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Energy consumption and environmental impacts associated with cannabis cultivation

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Title: Energy consumption and environmental impacts associated with cannabis cultivation
Author: Arnold, Jessica
Abstract: According to the United States Department of Justice, Humboldt County, California leads the nation in the number of indoor-grown Cannabis plants eradicated by law enforcement officials. Electricity used to power indoor grow operations can be costly, especially when compared to the alternative of growing plants outside under sunlight. While benefits of indoor cultivation include security, more control over the growing environment, and the ability to continuously supply fresh product, one major drawback is greenhouse gas emissions from electricity generation. Since the passage of Proposition 215 in 1996, which legalized medicinal Cannabis in California, per capita residential electricity consumption in Humboldt County has become greater than that of the average Californian, despite the lack of air conditioning load in the coastal zone. This increase is believed to be directly related to indoor Cannabis cultivation. Although as affirmed by the Humboldt County Sheriff’s Office Drug Enforcement Agency, it is difficult to quantify exact amounts of electricity consumption related to this clandestine industry. This thesis presents results of an investigation on the energy consumption and environmental impacts associated with Cannabis cultivation. Focus was directed at indoor marijuana production in Humboldt County, California. The economic feasibility of small-scale indoor Cannabis production in Arcata, California was analyzed and factors that contribute to production decisions were evaluated. A study of medical Cannabis dispensaries was conducted to estimate the amount of electricity consumed per quantity of medicinal-grade marijuana produced at different indoor cultivation facilities. Possible Cannabis cultivation energy efficiency gains are presented as efficiency measures for buildings, equipment, methods, and regulations. The relationship between medicinal product quality assurance and energy efficient practices is considered. Looking beyond the thesis, this information is summarized for Cannabis policy makers, cultivators, and consumers. A reduction in electricity consumption related to indoor Cannabis cultivation could be achieved with appropriate public policy and information dissemination. Federal prohibition of Cannabis is a significant hindrance to local and state regulation of this industry, keeping black market prices high and reducing growers’ incentive to comply with environmental standards. The objective of this thesis is to address inefficient energy use associated with illicit Cannabis production in a burgeoning legal market.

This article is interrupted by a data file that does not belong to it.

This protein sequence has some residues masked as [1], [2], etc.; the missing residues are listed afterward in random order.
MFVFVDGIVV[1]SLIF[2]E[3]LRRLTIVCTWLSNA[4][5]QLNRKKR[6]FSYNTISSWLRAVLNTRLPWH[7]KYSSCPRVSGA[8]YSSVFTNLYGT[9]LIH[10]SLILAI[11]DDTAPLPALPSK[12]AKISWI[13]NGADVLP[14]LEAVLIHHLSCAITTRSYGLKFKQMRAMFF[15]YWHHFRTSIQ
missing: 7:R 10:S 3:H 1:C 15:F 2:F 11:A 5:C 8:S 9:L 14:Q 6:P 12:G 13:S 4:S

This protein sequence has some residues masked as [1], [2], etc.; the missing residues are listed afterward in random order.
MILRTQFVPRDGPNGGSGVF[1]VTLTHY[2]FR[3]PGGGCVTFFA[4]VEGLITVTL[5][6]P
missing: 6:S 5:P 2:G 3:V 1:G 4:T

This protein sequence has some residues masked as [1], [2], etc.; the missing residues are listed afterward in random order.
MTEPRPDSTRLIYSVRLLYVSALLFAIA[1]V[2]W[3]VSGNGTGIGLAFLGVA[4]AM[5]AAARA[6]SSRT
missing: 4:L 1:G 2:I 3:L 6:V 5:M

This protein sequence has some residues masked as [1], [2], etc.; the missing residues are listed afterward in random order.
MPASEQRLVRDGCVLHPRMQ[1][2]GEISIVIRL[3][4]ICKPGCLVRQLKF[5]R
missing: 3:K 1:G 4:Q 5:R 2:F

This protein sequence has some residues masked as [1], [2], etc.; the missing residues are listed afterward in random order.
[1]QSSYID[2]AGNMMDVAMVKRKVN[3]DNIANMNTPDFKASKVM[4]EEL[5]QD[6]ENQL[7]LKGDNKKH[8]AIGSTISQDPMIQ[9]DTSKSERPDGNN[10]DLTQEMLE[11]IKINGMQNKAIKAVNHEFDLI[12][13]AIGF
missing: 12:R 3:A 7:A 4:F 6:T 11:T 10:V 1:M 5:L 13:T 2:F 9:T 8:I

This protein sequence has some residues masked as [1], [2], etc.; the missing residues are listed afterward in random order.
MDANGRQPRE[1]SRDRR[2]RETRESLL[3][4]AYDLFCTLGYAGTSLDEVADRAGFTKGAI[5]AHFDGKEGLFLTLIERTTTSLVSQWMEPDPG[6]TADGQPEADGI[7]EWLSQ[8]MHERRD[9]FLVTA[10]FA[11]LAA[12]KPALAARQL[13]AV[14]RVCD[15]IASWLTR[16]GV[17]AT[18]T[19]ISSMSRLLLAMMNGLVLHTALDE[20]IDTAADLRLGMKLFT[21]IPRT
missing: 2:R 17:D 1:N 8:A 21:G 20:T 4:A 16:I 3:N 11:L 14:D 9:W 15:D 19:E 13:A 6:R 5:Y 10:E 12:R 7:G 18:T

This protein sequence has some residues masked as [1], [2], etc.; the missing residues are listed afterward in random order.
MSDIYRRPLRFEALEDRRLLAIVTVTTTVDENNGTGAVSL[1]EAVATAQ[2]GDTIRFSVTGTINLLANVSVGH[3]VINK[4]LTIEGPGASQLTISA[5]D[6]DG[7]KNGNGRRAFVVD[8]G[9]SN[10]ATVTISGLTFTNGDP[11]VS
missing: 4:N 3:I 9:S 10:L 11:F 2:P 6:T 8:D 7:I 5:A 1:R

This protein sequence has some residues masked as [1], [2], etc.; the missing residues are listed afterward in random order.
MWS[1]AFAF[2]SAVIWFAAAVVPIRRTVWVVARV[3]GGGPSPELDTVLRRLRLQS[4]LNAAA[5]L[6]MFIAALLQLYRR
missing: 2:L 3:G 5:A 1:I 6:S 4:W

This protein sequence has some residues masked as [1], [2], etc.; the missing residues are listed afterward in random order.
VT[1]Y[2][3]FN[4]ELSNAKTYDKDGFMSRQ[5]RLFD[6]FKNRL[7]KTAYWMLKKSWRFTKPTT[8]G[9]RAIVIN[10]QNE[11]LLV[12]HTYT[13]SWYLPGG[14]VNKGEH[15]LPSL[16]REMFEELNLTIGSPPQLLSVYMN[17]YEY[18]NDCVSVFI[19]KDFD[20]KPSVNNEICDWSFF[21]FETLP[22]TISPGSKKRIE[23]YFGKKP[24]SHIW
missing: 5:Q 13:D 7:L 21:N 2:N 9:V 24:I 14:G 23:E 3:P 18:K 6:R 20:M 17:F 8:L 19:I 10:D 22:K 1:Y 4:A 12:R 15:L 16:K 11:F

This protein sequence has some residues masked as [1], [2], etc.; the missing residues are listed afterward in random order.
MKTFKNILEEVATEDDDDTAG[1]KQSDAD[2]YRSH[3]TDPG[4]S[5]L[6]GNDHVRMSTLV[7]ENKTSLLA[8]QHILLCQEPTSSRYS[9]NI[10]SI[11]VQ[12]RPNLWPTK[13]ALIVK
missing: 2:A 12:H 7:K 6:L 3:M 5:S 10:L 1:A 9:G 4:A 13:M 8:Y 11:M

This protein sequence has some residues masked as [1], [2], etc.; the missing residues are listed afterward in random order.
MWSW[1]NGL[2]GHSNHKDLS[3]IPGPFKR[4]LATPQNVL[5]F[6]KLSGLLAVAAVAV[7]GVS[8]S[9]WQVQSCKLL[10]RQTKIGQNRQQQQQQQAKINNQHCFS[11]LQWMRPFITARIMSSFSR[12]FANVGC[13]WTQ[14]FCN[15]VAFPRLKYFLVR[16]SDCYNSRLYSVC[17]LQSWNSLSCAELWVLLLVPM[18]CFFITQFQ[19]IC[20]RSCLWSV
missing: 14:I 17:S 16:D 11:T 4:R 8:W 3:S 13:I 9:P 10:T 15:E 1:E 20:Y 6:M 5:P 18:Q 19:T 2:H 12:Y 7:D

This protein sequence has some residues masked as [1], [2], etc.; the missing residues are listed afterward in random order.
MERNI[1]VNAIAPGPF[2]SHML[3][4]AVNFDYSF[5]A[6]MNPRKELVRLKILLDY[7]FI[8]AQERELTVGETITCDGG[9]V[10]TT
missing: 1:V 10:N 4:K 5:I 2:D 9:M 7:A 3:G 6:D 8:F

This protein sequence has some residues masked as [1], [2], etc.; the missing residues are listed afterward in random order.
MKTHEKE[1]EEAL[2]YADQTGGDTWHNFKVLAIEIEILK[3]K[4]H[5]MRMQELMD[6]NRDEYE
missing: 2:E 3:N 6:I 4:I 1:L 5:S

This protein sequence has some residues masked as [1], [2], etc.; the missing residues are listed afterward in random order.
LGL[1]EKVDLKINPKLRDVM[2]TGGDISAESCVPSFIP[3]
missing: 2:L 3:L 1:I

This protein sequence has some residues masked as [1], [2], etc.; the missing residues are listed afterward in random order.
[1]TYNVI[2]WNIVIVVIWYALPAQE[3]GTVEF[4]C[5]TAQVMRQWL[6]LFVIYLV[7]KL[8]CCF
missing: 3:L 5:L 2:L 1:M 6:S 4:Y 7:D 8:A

Description: Thesis (M.S.)--Humboldt State University, Environmental Systems: Energy, Environment, and Society, 2013
URI: http://hdl.handle.net/2148/1461
Date: 2013-05

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  • Masters Theses [874]
    A collection of selected Masters Theses in electronic format.

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